If you aren’t sure about the effects of historical trauma on a people, just ask any American Indian or Alaska Native. They will tell you about a loss of identity, closely tied with the loss (through stealing) of their ancestral lands. These are lands that were given them by the Creator and taken away by people who seem to have little or no knowledge of, or respect for, the land.
The historical and generational trauma experienced by tribal nations does not have its source in nostalgia, or a sense of loss of private property: its source is in the loss of their place of deeply rooted identity in a specific place. This is a place which was given to them by the Creator thousands of years ago, a particular place where the Creator covenanted with their ancestors to live in this specific place; relation to the land cannot be moved to a different place, since the knowledge is meant for the specific relations which abound in that specific place.
In short, the identity of tribal nations and their peoples are directly and unambiguously tied to the cycles of life and death that have transpired in these specific places over thousands of years. As one tribal elder described it, “I understand why the White people do so much damage to our Mother, the earth. They have not lived long enough on the land. They keep moving around. They don’t feel the blood and the bones of their ancestors beneath their feet as they walk daily on the land.”
Covenanted Place and Identity
When comparisons are made between the modern West and indigenous cultures, a dichotomy between spatial and temporal categories is most prevalent. Specifically, it is noted that the modern West thinks in temporal categories, and indigenous communities think in spatial categories, primarily as abstractions. I respectfully disagree. Vine Deloria, Jr., dean of American Indian intellectuals and an alumnus of Lutheran School of Theology at Chicago, argued that the uniqueness of indigenous thinking is that it refused to split space and time into separate categories at all. Indigenous thinkers did not use either category as the sole analytical tool for understanding the world. If anything, Natives use the awareness of, and the interpretation of, the intensity of one’s emotional experiences on the land, over time.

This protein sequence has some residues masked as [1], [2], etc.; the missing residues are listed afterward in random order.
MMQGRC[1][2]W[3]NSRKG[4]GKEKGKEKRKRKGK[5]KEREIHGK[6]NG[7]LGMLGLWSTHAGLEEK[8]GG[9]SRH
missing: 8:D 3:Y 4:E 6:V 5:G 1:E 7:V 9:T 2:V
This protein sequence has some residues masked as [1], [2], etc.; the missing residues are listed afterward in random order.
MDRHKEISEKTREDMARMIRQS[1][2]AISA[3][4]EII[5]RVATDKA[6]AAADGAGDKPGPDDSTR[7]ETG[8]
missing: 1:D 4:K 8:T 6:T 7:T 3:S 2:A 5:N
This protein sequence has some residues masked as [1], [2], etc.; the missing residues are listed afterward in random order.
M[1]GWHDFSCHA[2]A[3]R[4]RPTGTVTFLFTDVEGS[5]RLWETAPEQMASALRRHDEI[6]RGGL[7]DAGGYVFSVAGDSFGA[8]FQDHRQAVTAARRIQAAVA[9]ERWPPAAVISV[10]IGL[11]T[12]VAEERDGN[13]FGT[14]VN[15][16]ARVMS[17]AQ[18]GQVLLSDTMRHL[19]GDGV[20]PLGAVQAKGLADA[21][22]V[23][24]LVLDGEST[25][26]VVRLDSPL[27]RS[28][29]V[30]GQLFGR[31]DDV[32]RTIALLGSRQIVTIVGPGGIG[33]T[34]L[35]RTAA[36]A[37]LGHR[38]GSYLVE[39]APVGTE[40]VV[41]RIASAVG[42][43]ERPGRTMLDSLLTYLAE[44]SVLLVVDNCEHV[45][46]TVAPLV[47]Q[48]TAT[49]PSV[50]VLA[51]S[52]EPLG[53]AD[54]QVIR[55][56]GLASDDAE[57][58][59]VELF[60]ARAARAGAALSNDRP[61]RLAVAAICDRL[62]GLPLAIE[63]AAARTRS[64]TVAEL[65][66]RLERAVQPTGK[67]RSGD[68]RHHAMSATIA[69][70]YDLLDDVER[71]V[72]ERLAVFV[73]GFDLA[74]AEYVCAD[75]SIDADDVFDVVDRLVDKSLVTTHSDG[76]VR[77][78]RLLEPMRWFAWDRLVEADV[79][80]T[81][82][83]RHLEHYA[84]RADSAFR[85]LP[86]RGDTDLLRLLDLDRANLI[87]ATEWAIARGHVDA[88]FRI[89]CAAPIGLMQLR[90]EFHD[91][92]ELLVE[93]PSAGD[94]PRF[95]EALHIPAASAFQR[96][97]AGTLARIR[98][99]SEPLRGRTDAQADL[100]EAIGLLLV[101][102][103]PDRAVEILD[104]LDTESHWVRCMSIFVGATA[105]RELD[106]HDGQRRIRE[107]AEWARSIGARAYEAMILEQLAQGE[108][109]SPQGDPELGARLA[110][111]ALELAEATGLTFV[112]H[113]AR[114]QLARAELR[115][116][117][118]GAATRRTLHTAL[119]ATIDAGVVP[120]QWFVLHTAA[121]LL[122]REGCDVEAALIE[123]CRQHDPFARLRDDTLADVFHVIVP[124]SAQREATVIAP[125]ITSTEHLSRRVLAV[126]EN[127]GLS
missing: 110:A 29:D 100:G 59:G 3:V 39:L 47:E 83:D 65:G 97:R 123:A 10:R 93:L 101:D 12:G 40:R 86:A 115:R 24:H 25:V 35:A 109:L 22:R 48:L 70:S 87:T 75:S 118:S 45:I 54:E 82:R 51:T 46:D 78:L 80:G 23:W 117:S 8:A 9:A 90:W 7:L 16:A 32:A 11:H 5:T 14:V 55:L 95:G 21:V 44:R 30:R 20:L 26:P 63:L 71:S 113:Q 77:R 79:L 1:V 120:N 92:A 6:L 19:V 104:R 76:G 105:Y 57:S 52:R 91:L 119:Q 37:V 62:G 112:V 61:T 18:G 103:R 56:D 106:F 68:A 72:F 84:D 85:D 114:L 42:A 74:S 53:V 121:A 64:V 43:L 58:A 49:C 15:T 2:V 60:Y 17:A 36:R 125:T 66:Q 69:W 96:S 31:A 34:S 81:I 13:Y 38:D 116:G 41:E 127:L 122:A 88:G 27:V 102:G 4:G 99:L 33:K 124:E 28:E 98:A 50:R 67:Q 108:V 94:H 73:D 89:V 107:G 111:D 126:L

This more relational view of space-time is what I refer to as “place.” Place is both a detailed sacred geography (stories about specific landmarks of historical or spiritual significance to a people) and extended duration on a specific area of land (old stories related to living on the land). Place is not synonymous with space, territory, or private property. Place is a deeply emotional and spiritual connection to a specific land base, which comes from an extended duration on that specific land by a specific people, covenanted to maintain these “right-relations” for the flourishing of all in that specific place.
It is a fundamental belief that the continuity of a place is founded in the interplay of relations of history, peoples, nations, geography, spirituality, and living in a good way in that place. To isolate any of these relations and give priority to it destroys place and replaces it with an isolated, abstract conception (such as private property). Instead, place is always covenanted place.